The greatest accolade I can give this book is that I learned a lot about Tolkien’s Middle-Earth and the ecology of plants in our own world. If you’re interested in either of those things, I would highly recommend this excellent, beautiful book.
When you’re interested in insects, you’re always going to be running into something new. There is always one more creature that you have never seen before, one more behaviour you haven’t heard of, and that’s because insects are incredibly diverse. Today, I’m going to pick out just one of the many species of insects to zoom in on, and explore it’s story.
The species I’ve chosen is Ocyptamus fascipennis, or the Eastern Band-winged Hover fly. Let’s start from the top: Ocyptamus fascipennis is a “True Fly”, a member of the Order Diptera, which is a division of the Class Insecta. Diptera means “two wings” which gives you the easiest way to identify this group of insects when you encounter them. Almost all insect groups have 4 wings (two pairs) but these pairs of wings have been modified into very different structures in different lineages of insects. For the True Flies, one pair of wings still provides lift and flight, while the other has been reduced into tiny knobs known as halters. These reduced wings act as stabilizers, giving the flies the ability to perform aerobatic feats of agility (as I’m sure we’re all familiar with in House Flies (Musca domestica)). The halters of Diptera are more than just balancing beams, they’re actually sending complicated signals to the fly about its aerial position.
Ocyptamus fascipennis is part of a Family of True Flies called Hover Flies, or Flower Flies (Family Syrphidae). The Syrphids are common insects in gardens where they feed on nectar and pollinate flowers. Because of this habit, many species of Syrphids have taken on the appearance of more conspicuous flower visitors such as bees and wasps, in order to gain some protection from the classic warning colours of black-and-yellow stripes. O. fascipennis in particular seems to mimic solitary wasps or types of parasitoid wasps with its elongated and narrow abdomen.
So far, we’ve been talking about adults of these flies, but all insects go through multiple life stages, some more dramatically varied than others. Diptera undergo holometabolous growth which is a fancy way of saying that they have life stages that look very different from each other and one of those stages is a transformation phase which is mostly immobile. When young hoverflies (larvae) hatch from eggs, they look very different from the adults landing and lifting from flower petals in gardens. Larval O. fascipennis have no wings, and no legs, and are sometimes known by the name that many fly larvae receive: maggots. O. fascipennis larvae don’t consume garbage or dead animals, but instead are active predators, squirming across leaves in search of their prey: aphids.
Stephen Marshall, in his incredible book about Insects describes Syrhpine larvae hunting as this: “at night they move blindly among the aphids, grasping victims using typical maggot mouth hooks, then holding the doomed aphids up off the surface to consume the body contents.” (Marshall, 2006).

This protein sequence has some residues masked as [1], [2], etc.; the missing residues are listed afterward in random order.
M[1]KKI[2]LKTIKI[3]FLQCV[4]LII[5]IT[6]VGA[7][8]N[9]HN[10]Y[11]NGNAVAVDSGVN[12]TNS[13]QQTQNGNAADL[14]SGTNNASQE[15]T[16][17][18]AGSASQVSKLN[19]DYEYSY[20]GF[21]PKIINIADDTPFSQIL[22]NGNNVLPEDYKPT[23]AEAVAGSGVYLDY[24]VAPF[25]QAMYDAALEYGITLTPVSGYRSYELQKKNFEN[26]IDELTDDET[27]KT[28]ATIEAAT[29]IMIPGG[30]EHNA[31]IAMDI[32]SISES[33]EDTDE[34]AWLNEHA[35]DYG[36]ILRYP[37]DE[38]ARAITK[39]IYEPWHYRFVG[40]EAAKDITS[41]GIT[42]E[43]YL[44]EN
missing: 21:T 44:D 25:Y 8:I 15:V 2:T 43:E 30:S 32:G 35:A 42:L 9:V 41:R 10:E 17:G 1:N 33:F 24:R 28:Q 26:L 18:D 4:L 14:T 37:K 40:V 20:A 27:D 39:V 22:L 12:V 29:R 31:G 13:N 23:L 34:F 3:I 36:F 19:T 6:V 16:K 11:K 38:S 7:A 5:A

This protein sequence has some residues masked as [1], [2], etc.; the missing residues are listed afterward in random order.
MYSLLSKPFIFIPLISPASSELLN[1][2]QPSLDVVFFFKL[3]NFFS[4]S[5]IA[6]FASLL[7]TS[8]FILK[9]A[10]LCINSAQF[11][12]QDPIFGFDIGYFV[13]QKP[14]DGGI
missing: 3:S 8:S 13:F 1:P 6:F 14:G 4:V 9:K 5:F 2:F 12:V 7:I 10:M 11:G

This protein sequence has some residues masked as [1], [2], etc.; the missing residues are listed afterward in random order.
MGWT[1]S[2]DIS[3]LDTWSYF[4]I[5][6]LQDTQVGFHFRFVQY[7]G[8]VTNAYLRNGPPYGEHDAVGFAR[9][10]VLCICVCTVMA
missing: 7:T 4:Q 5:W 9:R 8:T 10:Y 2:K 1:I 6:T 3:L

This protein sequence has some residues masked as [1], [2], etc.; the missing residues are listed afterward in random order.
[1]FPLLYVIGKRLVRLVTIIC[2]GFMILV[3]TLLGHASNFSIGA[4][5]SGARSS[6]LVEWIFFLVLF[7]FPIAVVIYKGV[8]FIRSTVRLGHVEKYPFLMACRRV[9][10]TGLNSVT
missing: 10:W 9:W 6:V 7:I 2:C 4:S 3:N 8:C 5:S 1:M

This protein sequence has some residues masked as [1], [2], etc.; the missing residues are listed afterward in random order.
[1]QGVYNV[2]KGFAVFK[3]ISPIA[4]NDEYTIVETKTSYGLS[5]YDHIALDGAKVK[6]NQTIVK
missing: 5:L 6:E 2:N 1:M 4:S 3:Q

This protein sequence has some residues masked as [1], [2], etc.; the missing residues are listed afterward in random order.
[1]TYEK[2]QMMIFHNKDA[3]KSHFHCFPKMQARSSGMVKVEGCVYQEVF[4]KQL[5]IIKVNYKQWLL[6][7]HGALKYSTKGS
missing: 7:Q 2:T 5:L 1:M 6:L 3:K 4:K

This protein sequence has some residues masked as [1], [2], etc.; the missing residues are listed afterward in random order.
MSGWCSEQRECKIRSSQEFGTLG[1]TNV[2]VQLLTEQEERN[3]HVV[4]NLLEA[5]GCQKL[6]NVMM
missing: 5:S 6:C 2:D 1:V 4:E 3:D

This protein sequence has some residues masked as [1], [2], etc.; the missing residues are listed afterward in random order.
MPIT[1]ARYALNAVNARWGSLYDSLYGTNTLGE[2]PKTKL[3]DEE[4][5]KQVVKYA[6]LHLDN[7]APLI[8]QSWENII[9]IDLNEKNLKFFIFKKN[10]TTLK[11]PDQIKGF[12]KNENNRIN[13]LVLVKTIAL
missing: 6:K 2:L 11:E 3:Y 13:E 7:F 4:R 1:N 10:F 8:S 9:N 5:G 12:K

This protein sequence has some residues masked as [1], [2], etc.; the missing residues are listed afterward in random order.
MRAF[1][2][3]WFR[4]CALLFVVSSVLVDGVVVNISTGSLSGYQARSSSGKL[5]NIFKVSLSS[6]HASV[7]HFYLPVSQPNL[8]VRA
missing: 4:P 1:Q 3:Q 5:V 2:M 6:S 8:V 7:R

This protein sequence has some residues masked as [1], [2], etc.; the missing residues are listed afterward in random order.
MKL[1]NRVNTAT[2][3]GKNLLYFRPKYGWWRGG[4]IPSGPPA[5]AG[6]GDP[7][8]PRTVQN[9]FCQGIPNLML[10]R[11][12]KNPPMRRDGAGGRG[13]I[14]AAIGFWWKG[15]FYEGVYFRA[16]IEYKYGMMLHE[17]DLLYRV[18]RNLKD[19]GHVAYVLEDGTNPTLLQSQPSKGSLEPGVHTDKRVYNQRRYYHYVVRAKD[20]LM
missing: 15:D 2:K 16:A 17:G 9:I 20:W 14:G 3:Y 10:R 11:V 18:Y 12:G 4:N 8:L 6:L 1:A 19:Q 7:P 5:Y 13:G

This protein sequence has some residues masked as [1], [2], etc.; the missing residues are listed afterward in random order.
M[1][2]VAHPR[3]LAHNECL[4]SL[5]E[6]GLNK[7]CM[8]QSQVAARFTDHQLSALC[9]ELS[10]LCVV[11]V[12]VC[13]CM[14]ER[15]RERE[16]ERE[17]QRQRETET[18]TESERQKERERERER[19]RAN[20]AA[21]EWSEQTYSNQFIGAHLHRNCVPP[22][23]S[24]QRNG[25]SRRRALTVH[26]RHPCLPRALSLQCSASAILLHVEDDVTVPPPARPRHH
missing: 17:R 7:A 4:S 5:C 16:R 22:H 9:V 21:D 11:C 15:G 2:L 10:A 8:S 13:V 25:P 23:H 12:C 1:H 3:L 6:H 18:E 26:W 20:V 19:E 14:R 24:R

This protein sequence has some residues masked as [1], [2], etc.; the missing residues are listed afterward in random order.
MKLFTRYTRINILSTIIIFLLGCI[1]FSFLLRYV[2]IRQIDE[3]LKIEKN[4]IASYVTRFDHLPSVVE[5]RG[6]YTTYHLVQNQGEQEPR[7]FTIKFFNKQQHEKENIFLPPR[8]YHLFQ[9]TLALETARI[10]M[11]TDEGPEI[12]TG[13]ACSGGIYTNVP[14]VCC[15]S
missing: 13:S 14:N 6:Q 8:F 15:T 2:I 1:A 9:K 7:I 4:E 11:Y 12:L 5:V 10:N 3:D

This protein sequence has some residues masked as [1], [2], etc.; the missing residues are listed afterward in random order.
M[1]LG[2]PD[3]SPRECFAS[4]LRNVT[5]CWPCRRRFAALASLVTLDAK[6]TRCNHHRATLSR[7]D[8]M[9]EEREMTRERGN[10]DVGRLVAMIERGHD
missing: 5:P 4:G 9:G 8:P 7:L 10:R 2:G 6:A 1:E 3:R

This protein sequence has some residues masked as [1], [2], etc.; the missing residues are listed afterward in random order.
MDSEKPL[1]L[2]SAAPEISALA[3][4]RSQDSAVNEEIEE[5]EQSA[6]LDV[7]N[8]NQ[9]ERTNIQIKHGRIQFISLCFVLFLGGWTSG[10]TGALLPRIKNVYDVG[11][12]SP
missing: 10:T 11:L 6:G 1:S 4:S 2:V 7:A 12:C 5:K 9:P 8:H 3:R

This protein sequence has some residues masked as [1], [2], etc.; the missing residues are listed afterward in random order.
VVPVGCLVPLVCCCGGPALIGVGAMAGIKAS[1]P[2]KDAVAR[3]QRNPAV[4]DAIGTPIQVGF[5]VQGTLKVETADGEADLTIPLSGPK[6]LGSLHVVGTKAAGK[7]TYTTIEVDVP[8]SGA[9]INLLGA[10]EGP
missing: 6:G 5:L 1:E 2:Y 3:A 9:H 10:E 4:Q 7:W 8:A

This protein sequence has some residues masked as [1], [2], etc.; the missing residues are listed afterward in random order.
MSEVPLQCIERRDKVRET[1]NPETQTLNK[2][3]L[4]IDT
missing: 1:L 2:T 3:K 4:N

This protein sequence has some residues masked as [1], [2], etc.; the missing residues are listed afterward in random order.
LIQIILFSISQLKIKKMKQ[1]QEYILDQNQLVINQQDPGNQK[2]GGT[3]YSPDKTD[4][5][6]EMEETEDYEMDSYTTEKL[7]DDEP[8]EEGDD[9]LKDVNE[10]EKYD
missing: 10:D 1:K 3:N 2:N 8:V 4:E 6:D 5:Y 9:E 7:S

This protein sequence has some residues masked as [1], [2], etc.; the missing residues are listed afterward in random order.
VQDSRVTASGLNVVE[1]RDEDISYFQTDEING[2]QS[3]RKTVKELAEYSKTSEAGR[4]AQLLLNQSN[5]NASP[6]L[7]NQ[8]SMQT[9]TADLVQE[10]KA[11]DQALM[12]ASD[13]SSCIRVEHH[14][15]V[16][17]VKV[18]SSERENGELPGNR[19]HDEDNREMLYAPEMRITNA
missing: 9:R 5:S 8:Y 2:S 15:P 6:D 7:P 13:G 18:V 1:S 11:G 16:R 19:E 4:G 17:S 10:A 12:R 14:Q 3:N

It seems then that Flower Flies are very beneficial insects to have in the garden. They provide pollination for flowers, and their larvae consume plant-eaters such as aphids and related scale insects.
While I was unable to find very much information pertaining to Ocyptamus fascipennis specifically, one other member of the genus deserves special mention because of its interesting larval habitat: tank plants (Bromeliaceae). The Central American and South American species of Ocyptamus that inhabit these confined aquatic habitats (pools of water within the plant itself) ambush and consume other aquatic insect larvae that live in the plants alongside them. The larvae are even thought to use a paralyzing venom to subdue their prey (Rotheray et al, 2000).
All in all, Ocyptamus fascipennis and its relatives are fascinating flower flies with intriguing habits. I hope you’ve enjoyed taking a closer look at them today.
If you’re interested in the living things that inhabit this world with us, then you’ve come to the right place. I’ve always found it fascinating that there are so many different kinds of creatures, living out lives in different ways to us humans. In some cases, it’s difficult to believe that we share the same planet, let alone the same backyard. There are countless species that surprise and delight in your own neighbourhood, and there are many more around the world. I’d like to explore this diversity, and try to share my own excitement about these creatures, whether they are insects, fungi, plants, birds, mammals, or any of the other species that crawl, fly, swim, run or grow across the planet.
To do this, I’m planning on producing posts detailing a specific species or group of species to get a taste of what sort of creatures are out there. I will also occasionally post about my own observations (and photos) of species that I’ve encountered in my own travels in Southern Ontario. Another thing I’d like to do is review books that are relevant to learning about nature, as I have a personal library stocked with some great books about the diversity and wonder of life.
I hope that when you visit this blog you learn a little something, gain a greater appreciation for living things, and get inspired to pay a little more attention to the world of nature that’s all around us.